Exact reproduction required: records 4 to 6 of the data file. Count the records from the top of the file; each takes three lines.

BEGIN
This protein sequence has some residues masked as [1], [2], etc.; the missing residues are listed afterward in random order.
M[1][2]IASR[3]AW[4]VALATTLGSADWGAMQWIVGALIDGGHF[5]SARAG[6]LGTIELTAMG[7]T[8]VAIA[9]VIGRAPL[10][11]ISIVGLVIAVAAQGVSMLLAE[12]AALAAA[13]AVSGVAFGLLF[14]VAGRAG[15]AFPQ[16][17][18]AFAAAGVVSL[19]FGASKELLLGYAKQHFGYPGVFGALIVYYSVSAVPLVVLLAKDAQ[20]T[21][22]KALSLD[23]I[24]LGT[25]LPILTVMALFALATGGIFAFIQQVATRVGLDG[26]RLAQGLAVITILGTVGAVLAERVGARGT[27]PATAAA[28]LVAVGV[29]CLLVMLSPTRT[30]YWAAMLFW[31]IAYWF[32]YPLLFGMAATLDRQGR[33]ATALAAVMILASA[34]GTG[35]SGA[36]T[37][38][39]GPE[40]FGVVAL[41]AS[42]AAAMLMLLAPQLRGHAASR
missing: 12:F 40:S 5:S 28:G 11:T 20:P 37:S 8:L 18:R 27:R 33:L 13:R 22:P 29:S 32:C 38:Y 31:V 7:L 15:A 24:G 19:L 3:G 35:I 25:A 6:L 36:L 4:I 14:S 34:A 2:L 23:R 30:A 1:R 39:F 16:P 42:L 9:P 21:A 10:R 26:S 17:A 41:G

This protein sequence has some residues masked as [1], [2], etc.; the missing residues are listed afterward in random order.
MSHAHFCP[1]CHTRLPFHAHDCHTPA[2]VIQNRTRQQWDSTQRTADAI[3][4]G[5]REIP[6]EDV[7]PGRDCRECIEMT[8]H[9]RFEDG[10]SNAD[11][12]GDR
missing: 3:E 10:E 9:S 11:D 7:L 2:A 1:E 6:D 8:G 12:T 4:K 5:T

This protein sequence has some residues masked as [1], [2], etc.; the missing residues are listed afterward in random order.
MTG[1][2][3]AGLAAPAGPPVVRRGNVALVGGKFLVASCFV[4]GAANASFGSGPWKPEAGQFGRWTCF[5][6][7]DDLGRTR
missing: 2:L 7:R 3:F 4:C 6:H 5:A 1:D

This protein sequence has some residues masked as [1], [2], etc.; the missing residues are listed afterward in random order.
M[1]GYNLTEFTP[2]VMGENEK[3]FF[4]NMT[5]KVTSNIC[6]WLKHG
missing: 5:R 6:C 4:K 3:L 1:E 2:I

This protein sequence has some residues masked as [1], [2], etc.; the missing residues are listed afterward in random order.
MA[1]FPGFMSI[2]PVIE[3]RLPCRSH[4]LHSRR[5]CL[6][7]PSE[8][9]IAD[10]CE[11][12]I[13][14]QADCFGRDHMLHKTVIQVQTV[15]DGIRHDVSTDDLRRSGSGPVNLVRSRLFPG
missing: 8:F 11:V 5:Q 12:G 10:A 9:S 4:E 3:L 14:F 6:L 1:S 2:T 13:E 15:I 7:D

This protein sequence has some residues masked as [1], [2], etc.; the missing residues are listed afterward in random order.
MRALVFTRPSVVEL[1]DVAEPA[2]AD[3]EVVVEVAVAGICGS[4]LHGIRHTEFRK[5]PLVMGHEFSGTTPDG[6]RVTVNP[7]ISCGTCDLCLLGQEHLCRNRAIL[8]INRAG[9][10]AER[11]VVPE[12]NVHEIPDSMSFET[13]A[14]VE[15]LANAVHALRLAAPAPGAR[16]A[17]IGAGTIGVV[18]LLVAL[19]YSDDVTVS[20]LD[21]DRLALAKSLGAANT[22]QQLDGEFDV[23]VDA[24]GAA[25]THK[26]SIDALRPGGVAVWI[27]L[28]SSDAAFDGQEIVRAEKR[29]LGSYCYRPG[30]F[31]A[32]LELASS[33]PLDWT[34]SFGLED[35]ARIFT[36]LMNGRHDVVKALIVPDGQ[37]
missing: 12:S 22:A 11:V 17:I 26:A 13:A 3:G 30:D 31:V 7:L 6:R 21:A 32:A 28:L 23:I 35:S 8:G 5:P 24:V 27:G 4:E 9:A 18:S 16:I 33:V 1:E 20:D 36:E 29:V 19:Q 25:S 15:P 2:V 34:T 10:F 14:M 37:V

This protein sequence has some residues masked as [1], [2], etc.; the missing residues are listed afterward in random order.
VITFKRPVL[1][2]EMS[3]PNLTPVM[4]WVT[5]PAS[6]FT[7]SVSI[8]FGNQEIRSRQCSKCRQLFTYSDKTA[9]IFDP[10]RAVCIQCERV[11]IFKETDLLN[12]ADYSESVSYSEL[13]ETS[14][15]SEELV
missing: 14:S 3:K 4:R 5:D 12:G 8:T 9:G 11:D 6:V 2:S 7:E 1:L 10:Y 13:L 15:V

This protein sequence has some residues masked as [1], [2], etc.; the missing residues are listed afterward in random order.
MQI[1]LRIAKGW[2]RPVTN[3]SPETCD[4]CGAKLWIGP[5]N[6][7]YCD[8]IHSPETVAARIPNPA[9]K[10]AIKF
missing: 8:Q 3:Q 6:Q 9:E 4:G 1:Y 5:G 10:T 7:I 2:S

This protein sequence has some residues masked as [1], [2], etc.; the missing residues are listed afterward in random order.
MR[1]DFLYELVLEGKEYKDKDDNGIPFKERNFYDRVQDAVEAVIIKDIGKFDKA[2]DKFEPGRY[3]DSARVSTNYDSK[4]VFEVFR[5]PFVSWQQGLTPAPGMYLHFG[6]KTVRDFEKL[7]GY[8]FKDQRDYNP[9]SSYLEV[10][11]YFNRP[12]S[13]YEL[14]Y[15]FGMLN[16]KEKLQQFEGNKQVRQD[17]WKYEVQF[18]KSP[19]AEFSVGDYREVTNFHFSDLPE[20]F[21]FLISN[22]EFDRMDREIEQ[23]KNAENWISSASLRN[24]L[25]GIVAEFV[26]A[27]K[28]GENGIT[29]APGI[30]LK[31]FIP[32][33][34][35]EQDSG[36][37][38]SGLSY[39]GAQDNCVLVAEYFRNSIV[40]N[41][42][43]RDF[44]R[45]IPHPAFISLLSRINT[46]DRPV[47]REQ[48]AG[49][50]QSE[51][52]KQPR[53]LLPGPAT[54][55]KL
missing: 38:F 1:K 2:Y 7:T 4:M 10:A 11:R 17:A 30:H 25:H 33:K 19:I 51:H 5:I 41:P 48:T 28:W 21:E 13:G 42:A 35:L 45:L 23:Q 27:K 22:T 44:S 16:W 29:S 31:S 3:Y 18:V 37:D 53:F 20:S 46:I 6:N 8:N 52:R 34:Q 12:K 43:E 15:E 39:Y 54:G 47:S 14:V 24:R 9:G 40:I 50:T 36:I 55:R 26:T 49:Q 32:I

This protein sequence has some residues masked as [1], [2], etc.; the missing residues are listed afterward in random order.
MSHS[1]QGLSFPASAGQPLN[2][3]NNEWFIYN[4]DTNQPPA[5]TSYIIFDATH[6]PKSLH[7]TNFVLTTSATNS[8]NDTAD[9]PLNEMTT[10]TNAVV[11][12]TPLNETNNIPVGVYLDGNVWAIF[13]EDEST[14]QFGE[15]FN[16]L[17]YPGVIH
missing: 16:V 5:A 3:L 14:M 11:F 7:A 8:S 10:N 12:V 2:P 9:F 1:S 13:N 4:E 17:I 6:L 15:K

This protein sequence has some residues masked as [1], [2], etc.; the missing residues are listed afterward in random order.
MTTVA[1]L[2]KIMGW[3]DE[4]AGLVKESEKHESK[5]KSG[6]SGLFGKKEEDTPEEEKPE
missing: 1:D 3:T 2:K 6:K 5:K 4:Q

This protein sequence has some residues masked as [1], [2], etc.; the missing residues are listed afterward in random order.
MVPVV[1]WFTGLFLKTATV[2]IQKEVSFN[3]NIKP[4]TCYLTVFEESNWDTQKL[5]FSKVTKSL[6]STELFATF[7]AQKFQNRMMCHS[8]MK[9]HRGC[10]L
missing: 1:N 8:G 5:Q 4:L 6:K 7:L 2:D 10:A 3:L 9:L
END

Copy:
This protein sequence has some residues masked as [1], [2], etc.; the missing residues are listed afterward in random order.
M[1]GYNLTEFTP[2]VMGENEK[3]FF[4]NMT[5]KVTSNIC[6]WLKHG
missing: 5:R 6:C 4:K 3:L 1:E 2:I

This protein sequence has some residues masked as [1], [2], etc.; the missing residues are listed afterward in random order.
MA[1]FPGFMSI[2]PVIE[3]RLPCRSH[4]LHSRR[5]CL[6][7]PSE[8][9]IAD[10]CE[11][12]I[13][14]QADCFGRDHMLHKTVIQVQTV[15]DGIRHDVSTDDLRRSGSGPVNLVRSRLFPG
missing: 8:F 11:V 5:Q 12:G 10:A 9:S 4:E 3:L 14:F 6:L 1:S 2:T 13:E 15:I 7:D

This protein sequence has some residues masked as [1], [2], etc.; the missing residues are listed afterward in random order.
MRALVFTRPSVVEL[1]DVAEPA[2]AD[3]EVVVEVAVAGICGS[4]LHGIRHTEFRK[5]PLVMGHEFSGTTPDG[6]RVTVNP[7]ISCGTCDLCLLGQEHLCRNRAIL[8]INRAG[9][10]AER[11]VVPE[12]NVHEIPDSMSFET[13]A[14]VE[15]LANAVHALRLAAPAPGAR[16]A[17]IGAGTIGVV[18]LLVAL[19]YSDDVTVS[20]LD[21]DRLALAKSLGAANT[22]QQLDGEFDV[23]VDA[24]GAA[25]THK[26]SIDALRPGGVAVWI[27]L[28]SSDAAFDGQEIVRAEKR[29]LGSYCYRPG[30]F[31]A[32]LELASS[33]PLDWT[34]SFGLED[35]ARIFT[36]LMNGRHDVVKALIVPDGQ[37]
missing: 12:S 22:A 11:V 17:I 26:A 13:A 3:G 30:D 31:V 7:L 6:R 21:A 32:A 28:L 23:I 35:S 8:G 5:P 24:V 27:G 4:E 9:A 18:S 16:I 33:V 1:E 20:D 36:E 29:V 19:Q 25:S 15:P 2:V 34:T 10:F 14:M 37:V